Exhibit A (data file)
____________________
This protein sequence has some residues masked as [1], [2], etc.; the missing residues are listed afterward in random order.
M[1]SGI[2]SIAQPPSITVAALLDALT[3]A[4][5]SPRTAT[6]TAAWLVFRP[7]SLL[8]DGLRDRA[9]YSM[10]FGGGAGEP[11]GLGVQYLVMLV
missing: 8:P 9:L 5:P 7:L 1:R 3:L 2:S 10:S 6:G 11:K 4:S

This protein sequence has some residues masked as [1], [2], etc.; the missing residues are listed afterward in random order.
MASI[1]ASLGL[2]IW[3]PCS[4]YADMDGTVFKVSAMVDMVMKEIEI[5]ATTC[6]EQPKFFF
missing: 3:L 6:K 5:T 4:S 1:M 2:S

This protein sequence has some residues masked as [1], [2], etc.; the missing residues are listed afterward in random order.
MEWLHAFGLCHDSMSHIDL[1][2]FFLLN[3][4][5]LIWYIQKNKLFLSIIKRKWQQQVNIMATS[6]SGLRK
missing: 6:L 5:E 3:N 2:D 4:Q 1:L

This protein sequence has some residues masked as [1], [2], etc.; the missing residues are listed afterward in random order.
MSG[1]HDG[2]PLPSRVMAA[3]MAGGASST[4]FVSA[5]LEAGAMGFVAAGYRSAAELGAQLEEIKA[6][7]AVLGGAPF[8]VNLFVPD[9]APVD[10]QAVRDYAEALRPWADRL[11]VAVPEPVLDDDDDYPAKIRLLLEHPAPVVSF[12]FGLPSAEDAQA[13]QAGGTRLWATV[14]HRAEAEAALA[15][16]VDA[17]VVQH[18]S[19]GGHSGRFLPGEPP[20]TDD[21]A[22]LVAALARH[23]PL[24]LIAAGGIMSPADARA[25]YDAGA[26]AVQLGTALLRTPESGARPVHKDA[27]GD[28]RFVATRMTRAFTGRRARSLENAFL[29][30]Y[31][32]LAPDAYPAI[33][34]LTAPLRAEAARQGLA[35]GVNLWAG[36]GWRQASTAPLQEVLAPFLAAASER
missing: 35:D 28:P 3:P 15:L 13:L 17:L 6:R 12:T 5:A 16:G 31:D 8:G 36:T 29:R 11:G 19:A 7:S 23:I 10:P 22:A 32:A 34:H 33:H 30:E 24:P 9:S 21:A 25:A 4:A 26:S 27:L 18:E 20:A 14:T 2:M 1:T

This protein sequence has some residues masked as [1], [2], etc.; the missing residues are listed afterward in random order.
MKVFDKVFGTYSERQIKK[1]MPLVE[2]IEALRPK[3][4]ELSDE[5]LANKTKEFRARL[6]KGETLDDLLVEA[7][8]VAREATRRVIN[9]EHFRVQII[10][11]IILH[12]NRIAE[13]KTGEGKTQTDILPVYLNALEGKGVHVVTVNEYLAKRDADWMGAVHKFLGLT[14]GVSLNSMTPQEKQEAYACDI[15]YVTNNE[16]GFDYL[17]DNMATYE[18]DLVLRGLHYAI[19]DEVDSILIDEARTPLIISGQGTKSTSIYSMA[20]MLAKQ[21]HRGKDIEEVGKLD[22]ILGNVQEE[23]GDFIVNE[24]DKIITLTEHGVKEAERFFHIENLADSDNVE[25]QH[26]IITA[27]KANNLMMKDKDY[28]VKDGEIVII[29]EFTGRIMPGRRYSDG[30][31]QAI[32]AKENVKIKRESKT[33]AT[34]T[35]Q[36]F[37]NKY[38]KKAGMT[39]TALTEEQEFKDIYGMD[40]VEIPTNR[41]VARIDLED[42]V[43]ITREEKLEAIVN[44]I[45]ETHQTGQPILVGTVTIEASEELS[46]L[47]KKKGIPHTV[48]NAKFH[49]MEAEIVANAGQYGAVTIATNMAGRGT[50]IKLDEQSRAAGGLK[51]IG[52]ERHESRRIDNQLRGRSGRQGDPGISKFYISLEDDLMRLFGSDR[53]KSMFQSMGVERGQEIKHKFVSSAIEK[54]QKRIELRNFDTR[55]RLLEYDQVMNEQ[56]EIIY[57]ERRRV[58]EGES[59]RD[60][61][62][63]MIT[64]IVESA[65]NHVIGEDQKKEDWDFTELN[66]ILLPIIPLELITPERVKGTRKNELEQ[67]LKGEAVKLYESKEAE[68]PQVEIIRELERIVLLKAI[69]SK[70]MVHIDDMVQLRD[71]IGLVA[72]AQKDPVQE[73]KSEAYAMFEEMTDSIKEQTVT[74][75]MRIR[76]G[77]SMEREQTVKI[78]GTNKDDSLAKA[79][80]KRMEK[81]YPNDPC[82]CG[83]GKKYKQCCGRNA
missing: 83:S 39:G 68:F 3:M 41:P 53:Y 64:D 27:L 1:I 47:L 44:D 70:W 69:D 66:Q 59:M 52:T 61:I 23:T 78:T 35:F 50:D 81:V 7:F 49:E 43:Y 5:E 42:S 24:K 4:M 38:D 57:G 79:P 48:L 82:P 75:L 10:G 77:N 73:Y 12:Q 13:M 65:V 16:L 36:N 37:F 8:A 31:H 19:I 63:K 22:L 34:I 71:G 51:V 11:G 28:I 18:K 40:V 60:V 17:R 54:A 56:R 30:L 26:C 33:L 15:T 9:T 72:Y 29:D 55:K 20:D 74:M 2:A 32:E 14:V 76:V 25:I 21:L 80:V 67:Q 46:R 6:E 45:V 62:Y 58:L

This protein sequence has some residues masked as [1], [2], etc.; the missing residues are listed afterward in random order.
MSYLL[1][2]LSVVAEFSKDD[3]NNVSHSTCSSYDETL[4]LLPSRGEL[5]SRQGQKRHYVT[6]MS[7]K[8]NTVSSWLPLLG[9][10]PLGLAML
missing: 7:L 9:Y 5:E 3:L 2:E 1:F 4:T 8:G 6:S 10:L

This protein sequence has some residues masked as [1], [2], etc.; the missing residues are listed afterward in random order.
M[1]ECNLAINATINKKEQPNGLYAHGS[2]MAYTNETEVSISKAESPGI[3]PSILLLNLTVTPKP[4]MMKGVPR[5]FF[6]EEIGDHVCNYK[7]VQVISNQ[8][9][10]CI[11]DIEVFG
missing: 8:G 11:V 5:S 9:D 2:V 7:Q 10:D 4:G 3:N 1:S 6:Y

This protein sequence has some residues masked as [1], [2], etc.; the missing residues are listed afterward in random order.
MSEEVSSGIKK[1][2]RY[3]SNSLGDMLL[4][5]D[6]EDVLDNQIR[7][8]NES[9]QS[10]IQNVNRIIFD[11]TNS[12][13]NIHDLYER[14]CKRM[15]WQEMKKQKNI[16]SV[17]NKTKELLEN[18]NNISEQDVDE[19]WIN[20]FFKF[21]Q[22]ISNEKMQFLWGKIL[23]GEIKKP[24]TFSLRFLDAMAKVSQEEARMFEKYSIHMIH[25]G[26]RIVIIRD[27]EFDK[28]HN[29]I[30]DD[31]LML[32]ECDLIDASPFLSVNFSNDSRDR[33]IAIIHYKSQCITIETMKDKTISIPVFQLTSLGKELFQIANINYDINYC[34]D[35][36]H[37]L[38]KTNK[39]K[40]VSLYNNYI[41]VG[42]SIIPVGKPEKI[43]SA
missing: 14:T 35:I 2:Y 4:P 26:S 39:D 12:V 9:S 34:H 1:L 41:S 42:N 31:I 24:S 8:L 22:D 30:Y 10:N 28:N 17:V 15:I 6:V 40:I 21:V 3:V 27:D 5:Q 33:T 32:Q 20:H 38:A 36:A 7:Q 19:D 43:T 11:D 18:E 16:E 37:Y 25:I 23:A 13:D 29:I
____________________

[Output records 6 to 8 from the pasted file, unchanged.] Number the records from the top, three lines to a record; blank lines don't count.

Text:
This protein sequence has some residues masked as [1], [2], etc.; the missing residues are listed afterward in random order.
MSYLL[1][2]LSVVAEFSKDD[3]NNVSHSTCSSYDETL[4]LLPSRGEL[5]SRQGQKRHYVT[6]MS[7]K[8]NTVSSWLPLLG[9][10]PLGLAML
missing: 7:L 9:Y 5:E 3:L 2:E 1:F 4:T 8:G 6:S 10:L

This protein sequence has some residues masked as [1], [2], etc.; the missing residues are listed afterward in random order.
M[1]ECNLAINATINKKEQPNGLYAHGS[2]MAYTNETEVSISKAESPGI[3]PSILLLNLTVTPKP[4]MMKGVPR[5]FF[6]EEIGDHVCNYK[7]VQVISNQ[8][9][10]CI[11]DIEVFG
missing: 8:G 11:V 5:S 9:D 2:V 7:Q 10:D 4:G 3:N 1:S 6:Y

This protein sequence has some residues masked as [1], [2], etc.; the missing residues are listed afterward in random order.
MSEEVSSGIKK[1][2]RY[3]SNSLGDMLL[4][5]D[6]EDVLDNQIR[7][8]NES[9]QS[10]IQNVNRIIFD[11]TNS[12][13]NIHDLYER[14]CKRM[15]WQEMKKQKNI[16]SV[17]NKTKELLEN[18]NNISEQDVDE[19]WIN[20]FFKF[21]Q[22]ISNEKMQFLWGKIL[23]GEIKKP[24]TFSLRFLDAMAKVSQEEARMFEKYSIHMIH[25]G[26]RIVIIRD[27]EFDK[28]HN[29]I[30]DD[31]LML[32]ECDLIDASPFLSVNFSNDSRDR[33]IAIIHYKSQCITIETMKDKTISIPVFQLTSLGKELFQIANINYDINYC[34]D[35][36]H[37]L[38]KTNK[39]K[40]VSLYNNYI[41]VG[42]SIIPVGKPEKI[43]SA
missing: 14:T 35:I 2:Y 4:P 26:S 39:D 12:V 9:S 34:H 1:L 41:S 42:N 31:I 24:S 8:L 22:D 30:Y 10:N 28:N 17:V 15:I 6:V 40:I 21:V 3:V 27:D 5:Q 33:T 32:Q 20:H 38:A 36:A 7:Q 19:D 43:T 11:D 18:E 16:E 37:Y 25:I 23:A 13:D 29:I